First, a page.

Following an exchange of greetings and handing out of small gifts for the children, I was relieved of my back-pack and sleeping bag which Mavis took inside their two roomed stone and mud hut.
Edgar walked me around his two acre patch of land, taking great pride in showing me his crop, ready for harvesting and his enthusiasm to raise his plantation’s coffee yields still further. We stood a while surveying the lush tropical landscape of the valley below. Edgar was a kindly and deferential fellow, with a leathery complexion, exuding toughness. He tapped his pipe against a stone then began repacking it with fresh tobacco.
“So, tell me about the boss — Andrew Rugasira,” I asked.
Edgar took a long hard pull on his pipe and considered the question carefully.
“Only God could have sent us such a man,” he said, shooting a cloud of pipe smoke into the glue-like humidity. He nodded at his own thoughts then added, “I always knew such a great man would one day come.”
Rwenzori Coffee Company was established in 2002 when Andrew Rugasira contracted a network of more than 10,000 small-scale Arabica coffee growers of the Rwenzori Region.
“Our farmers, workforce, investors and the ecosystem are all principal stakeholders,” Rugasira confirmed in a telephonic interview.
“Our farmers are ambitious, intelligent and driven to generate lucrative opportunities and self-sufficiency by trading their coffee,” he continued.
“We don’t just pay them a flat fee; they bargain and negotiate a premium price. They warrant the investment, and it makes fiscal sense to pay it. Its part of addressing economic disparity at grass roots level.”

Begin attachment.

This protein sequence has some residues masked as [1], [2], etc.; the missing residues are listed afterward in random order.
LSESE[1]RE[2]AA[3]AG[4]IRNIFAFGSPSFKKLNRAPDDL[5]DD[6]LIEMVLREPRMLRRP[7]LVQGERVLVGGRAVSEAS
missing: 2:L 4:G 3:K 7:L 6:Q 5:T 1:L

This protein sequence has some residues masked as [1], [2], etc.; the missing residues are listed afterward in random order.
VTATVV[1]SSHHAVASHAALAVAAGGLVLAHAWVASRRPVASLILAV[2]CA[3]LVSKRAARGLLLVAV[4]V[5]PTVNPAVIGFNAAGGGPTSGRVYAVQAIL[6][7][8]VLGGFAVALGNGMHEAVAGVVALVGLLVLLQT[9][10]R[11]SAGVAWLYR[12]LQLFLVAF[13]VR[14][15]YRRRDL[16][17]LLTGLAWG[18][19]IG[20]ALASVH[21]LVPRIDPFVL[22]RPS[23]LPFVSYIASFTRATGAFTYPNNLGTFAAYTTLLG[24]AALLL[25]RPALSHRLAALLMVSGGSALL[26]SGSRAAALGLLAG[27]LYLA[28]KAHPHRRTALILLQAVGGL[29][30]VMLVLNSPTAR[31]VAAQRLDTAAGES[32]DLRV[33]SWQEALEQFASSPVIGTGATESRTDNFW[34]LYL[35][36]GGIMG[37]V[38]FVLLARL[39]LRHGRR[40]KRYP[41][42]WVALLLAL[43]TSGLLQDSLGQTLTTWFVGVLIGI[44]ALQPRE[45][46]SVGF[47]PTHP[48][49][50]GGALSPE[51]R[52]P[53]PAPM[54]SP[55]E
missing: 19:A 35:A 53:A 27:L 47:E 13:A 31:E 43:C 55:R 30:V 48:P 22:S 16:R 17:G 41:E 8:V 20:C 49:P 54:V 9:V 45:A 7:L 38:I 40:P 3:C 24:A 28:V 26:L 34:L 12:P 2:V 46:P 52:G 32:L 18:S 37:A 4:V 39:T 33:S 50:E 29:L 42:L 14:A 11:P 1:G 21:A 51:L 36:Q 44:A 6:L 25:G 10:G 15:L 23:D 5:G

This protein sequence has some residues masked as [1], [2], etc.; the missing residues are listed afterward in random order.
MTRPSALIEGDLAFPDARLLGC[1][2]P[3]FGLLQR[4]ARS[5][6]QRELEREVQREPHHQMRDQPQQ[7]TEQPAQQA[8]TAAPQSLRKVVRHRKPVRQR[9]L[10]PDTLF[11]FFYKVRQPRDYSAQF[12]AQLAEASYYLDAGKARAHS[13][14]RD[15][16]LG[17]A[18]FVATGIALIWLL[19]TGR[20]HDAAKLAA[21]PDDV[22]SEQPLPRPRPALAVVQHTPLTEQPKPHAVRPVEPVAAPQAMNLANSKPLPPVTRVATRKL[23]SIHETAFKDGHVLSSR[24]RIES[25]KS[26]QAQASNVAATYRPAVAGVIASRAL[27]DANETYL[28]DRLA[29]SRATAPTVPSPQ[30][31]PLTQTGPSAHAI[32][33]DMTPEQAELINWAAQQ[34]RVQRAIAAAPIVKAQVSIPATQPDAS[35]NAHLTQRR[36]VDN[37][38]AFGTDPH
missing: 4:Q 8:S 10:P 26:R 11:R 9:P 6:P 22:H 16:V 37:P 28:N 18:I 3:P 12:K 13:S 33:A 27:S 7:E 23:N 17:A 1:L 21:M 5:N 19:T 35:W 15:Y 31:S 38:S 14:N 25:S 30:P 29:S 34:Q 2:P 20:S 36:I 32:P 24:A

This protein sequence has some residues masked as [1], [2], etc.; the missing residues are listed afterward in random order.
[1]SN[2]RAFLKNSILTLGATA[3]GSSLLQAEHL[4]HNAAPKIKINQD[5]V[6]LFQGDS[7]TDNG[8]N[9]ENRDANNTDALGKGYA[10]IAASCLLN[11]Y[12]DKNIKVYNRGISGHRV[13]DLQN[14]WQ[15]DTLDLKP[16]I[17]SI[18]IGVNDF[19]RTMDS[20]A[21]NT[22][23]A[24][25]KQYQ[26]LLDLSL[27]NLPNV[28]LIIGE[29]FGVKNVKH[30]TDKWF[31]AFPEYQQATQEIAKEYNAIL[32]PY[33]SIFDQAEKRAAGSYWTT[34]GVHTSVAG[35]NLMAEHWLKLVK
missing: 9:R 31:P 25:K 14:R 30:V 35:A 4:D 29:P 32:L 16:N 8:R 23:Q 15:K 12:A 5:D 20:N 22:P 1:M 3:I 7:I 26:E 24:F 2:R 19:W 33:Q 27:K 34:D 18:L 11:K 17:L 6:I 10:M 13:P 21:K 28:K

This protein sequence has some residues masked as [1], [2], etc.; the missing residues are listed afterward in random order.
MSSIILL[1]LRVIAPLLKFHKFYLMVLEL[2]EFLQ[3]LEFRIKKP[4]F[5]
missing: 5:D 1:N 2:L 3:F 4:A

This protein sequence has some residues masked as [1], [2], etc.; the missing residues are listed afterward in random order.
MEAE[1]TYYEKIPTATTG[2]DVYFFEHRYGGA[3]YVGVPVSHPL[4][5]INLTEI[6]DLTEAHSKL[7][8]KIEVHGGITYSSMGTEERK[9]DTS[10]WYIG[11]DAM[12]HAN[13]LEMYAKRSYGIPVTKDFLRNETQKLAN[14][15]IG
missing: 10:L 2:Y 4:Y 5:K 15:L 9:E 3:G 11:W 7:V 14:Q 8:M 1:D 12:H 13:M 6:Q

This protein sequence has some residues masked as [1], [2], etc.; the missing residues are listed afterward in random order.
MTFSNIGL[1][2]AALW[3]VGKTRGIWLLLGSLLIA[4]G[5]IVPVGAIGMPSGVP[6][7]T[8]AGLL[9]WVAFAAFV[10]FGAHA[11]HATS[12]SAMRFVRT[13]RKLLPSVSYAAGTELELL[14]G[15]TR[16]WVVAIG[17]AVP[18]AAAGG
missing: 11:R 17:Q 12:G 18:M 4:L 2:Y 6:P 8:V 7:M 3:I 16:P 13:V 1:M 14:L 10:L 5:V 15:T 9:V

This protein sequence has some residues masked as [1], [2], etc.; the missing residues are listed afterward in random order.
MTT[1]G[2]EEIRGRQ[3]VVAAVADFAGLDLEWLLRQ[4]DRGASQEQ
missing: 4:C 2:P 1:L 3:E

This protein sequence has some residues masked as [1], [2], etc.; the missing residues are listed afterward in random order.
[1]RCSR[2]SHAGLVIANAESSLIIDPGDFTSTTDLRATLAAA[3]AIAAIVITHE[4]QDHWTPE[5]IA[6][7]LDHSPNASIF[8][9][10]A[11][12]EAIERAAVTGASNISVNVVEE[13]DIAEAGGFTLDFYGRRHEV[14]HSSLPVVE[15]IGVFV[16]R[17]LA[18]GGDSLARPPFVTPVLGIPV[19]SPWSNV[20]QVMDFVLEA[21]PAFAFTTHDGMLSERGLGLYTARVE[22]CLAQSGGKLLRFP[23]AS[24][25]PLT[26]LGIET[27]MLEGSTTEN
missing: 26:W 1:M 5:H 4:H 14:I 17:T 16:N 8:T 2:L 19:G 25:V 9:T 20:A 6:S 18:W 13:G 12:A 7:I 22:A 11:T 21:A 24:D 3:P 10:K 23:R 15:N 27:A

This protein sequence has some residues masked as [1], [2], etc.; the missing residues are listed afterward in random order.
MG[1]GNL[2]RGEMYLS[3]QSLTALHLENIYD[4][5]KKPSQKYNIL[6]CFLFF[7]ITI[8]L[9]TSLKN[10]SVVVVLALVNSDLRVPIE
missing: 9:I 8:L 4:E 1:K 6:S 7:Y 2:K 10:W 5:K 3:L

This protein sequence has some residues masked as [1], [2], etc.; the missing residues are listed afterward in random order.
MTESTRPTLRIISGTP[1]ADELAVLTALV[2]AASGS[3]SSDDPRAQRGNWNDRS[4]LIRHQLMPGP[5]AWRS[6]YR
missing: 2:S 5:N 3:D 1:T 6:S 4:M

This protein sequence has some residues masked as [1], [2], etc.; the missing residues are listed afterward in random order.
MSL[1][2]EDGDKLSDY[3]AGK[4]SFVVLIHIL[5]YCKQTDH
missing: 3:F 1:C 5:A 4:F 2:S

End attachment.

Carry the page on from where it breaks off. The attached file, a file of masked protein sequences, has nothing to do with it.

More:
Rugasira does not see Africa as she’s portrayed by politicians and rock stars.
“Africa is a giant food basket, not a bottomless begging bowl. She is place of tremendous opportunity. Our coffee growers are ready for business,” he said. “All we want is the opportunity to fight poverty through trade.”
Within a few short years Rwenzori Coffee Company were selling to the biggest supermarket chain in African, Shoprite Checkers, and since 2005 Good African Coffee has been available in Waitrose, a high-end British supermarket chain.
Rugasira is a business leader in a class of his own. He shares his company’s profits on an equal basis with his farmers and their communities; a philosophy he has filtered throughout the extended family which is part of the company.
The coffee company supports its network of farmers by giving them training in best practices to enhance their crop superiority and by equipping them with technology such as washing baskets, drying trays and coffee pulpers. Rwenzori also promotes the wellbeing of the community by supporting its orphanages, healthcare and education projects. But Andrew Rugasira’s social responsibility does not end there.
“I’m married with five children,” he boasts. “But I’ve lost count of how many other little ones I look after.” He has links to numerous children that have come to him either through his church, or orphans he has supported, or children of distant relatives.
“It is the African way. When you see the poverty around you, you must help. I am grateful that God has given me the ability to do this.”